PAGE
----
Life is so fucking unfair! He’d been happy, or at least content with his life, had even sort of been okay with his death, sacrificing himself to protect Martha, but Jack bloody Harkness couldn’t leave well enough alone and resurrected him as an undead zombie.
Owen couldn’t eat, drink, sleep, or have sex, and those were his favourite occupations, although not necessarily in that order. He might as well have been dead considering how much fun he could have in his new existence, which is to say, none at all. Worse, everyone seemed to expect him to be happy about being not-dead. Well, screw them. Not that he could, which sucked. In the space of a couple of hours, his life had become a living hell with no obvious way out. How do you kill someone who’s already dead? The best he could look forward to was bits of him falling off until he crumbled away completely, because in his undead state, he was unable to heal. No blood flow, no cell regeneration, nothing.
And yet, he’d grown used to it and come to a kind of grudging acceptance; he’d been coping. So of course, just when he’d regained his equilibrium, this had to happen. The universe had a sick sense of humour.
He’s in the containment building of the Turnmill nuclear facility, and the bloody place is going into meltdown. It’s gone too far to be stopped, but following Tosh’s instructions he’s diverted the flow channels to vent internally, which basically means this room. That would be a good thing, the radiation safely contained, except that now he can’t get out; a power surge in the system triggered an emergency lockdown, and the room he’s in is about to be flooded with irradiated coolant.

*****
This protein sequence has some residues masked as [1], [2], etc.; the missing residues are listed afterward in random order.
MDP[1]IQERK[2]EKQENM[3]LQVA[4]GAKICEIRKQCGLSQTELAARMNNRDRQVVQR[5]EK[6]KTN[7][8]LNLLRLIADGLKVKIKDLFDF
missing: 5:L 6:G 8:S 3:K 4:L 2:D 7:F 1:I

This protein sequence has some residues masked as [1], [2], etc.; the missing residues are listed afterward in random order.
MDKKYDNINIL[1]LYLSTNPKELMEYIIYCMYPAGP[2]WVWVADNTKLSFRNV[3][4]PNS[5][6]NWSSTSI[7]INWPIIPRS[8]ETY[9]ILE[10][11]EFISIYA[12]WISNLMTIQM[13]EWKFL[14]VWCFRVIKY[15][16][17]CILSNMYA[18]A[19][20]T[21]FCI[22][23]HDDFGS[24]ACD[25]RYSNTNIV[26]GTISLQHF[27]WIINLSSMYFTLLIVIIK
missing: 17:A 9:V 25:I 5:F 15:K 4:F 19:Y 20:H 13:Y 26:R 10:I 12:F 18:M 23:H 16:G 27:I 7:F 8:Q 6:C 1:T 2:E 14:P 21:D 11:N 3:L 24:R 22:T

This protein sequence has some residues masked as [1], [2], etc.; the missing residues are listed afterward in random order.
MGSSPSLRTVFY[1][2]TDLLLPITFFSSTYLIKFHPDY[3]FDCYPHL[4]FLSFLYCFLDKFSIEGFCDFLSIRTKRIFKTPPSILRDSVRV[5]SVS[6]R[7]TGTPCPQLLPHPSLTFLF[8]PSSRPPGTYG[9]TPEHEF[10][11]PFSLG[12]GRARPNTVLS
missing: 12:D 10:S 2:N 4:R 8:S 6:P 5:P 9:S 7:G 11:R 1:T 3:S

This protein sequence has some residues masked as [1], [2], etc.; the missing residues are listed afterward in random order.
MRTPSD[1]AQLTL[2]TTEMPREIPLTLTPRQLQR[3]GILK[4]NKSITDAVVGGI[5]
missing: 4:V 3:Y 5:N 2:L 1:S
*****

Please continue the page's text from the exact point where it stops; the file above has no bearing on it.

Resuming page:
He’s going to die. Again. And this time it’ll be permanent because there won’t be anything left of Owen Harper. His body will decompose and merge with the gloop that’s going to start pouring in here any moment, and this is the worst possible time to realise that as fucked up as his life has become, he doesn’t want it to end. Even being a zombie is better than being nothing at all.
So he rails at his fate, screaming and rating and raging, until Tosh begs him to stop. He can’t see her face but he can hear the tears in her voice, knows she’s crying, and that’s even worse. He wants to remain angry, but all the rage inside him melts away in the face of her pleas.
“You’re breaking my heart.”
And that’s the last thing he’d ever wanted to do, it’s why he ignored her crush on him, never asked her on a date even though she’s a beautiful, amazing woman and one of the best friends he’s ever had. Because he knows he would’ve screwed things up somewhere along the way and hurt her, and she didn’t deserve that. She’s always been too good for him.
Tosh is blaming herself, and that’s not right, because even a genius like her can’t anticipate every possibility. He tells her that and hopes that she’ll believe him, because he can’t bear the thought of her living the rest of her life under such a shadow. She’s saved his life so many times, and what they’ve done tonight will save thousands of other people. That kind of means he’ll die a hero, doesn’t it? Tosh will be better off without him, she’ll finally be able to move on and find someone who’s worthy of her. Perhaps this is the way it should be. He’s been living on borrowed time ever since he died.
Machines are beeping and he knows this is it, the start of the end for him, and surprisingly, it’s alright; he’s ready to accept his fate.
Really. It’s alright.
He has no idea Tosh is dying too.